Posts: 62
Registered: ‎01-19-2007
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Re: Part II (Ch. 5-8) Spunky Hannah

I agree with Ibis. I liked Hannah from the get-go. She's probably the only person in the book, so far, who seems real. She has so much gumption and has obviously "put up" with Audrey all these years.
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Jodi
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Re: Part II (Ch. 5-8)

Audrey is in denial about how Joel's health is.   I liked Rosa's trip to Monsey.
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detailmuse
Posts: 180
Registered: ‎01-24-2008
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Re: Part II (Ch. 5-8)

I also wondered if Audrey was more devoted to Lenny than Rosa/Karla because she viewed "saving" him as a sort of social cause?

 


Librarian wrote:
[Audrey] doesn't have a maternal instinct for her own daughters because being part of her, how they turn out is a reflection on her. Since Lenny is not biologically hers, he does not reflect her inadequacy and she is then free to love him without conditions.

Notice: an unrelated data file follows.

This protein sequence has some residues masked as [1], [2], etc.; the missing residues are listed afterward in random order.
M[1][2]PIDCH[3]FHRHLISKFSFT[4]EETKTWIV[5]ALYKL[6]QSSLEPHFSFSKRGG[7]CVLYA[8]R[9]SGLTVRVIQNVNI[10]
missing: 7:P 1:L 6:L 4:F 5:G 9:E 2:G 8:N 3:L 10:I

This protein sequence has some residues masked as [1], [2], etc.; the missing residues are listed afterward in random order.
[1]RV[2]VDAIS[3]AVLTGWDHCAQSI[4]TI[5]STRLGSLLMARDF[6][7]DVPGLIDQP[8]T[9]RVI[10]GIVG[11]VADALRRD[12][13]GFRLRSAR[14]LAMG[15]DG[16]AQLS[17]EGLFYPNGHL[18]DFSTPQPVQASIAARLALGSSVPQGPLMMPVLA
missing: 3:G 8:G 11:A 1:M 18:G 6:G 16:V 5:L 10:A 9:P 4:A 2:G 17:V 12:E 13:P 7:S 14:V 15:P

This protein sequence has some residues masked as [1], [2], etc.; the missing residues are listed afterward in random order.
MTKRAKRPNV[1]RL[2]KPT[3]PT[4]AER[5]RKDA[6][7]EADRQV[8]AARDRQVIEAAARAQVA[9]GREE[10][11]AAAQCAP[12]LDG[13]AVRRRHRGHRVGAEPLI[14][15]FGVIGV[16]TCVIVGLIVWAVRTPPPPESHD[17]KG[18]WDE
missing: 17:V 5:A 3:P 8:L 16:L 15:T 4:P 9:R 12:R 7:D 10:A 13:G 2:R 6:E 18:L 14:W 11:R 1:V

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detailmuse
Posts: 180
Registered: ‎01-24-2008
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Re: Part II (Ch. 5-8)

[ Edited ]

From p140: "Everyone had been astonished when [Mike] decided to take a romantic interest in Karla..."

 

So does anyone have a guess as to why he did? She's passive and undisciplined, keeping a sloppy desk and putting up with chronic gyne problems ... he's thin, organized to the point of controlling, and from a big Catholic family. What's the attraction?

Message Edited by detailmuse on 11-06-2008 08:30 PM
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libralady
Posts: 159
Registered: ‎09-23-2008
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Re: Part II (Ch. 5-8)


KxBurns wrote:

I'm glad so many of you enjoyed reading abut Rosa's trip to Monsey. But nobody has mentioned what I think is a great aspect of this section: Rosa's encounter with her high school acquaintance while she waits to board the bus.

 

What did you make of the encounter, as well as the passage that immediately preceeds it, where Rosa reflects on what passersby might be thinking of her and her group? What insight does it provide into Rosa?...